^{Sorry, but I do not know another place to post this question.}

Condition of possibility is an important philosophical concept. Naively, this concept could be formally defined this way:

$q$

is a condition of possibility of$p$iff$\neg q$implies$\neg > p$

the latter being equivalent with $p$ *implies* $q$. When we write $\hookrightarrow$ for *is a condition of possibility of* and $\rightarrow$ for *implies* we get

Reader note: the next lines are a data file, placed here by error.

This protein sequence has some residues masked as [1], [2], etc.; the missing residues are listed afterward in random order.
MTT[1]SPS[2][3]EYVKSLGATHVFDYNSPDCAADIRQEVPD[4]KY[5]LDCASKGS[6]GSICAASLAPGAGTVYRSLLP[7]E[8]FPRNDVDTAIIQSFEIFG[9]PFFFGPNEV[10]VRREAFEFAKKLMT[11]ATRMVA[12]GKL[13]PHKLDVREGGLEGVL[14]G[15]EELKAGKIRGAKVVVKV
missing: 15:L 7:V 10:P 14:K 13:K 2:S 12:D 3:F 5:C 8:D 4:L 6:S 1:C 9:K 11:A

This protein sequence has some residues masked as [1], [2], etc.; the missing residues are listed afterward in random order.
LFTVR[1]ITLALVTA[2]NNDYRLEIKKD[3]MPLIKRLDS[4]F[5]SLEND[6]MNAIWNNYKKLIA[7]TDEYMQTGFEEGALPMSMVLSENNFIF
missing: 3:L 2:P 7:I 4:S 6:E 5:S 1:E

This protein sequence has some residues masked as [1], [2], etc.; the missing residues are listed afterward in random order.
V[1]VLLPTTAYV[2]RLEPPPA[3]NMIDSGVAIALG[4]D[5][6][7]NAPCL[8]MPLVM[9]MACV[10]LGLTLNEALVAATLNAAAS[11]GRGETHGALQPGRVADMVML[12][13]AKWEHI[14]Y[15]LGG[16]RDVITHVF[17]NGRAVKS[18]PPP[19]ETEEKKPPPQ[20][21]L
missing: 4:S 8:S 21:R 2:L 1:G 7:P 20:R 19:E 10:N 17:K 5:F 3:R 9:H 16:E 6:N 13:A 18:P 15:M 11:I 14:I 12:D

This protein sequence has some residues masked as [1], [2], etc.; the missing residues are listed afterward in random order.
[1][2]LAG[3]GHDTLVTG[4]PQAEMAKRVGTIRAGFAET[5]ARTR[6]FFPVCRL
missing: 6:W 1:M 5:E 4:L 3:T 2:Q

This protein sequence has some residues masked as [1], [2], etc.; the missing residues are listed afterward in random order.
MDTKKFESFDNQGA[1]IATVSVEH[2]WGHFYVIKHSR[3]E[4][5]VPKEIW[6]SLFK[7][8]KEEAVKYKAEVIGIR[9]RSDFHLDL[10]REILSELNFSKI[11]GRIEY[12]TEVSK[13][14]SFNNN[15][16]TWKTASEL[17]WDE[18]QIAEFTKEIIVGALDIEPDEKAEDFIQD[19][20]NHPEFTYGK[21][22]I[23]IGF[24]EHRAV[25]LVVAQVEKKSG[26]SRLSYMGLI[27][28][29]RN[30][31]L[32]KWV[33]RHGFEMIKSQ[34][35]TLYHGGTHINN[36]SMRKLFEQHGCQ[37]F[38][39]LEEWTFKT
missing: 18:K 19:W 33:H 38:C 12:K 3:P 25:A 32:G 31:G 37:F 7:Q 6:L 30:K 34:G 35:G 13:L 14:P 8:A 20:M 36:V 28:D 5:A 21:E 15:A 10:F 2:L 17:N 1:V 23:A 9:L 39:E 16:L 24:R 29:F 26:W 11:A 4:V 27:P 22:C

$q \hookrightarrow p$ iff $p > \rightarrow q$.

So, *condition of possibility* is something like *co-implication*.

My question is: While in category theory many concepts and co-concepts are treated as strongly related (= inter-definable) but each in its own right, and while in logic many concepts are treated as strongly related (= inter-definable) but each in its own right:

Why wasn't the - philosophically important - concept of

condition of possibilityfound worthy of being named and treated in its own right in (formal) logic?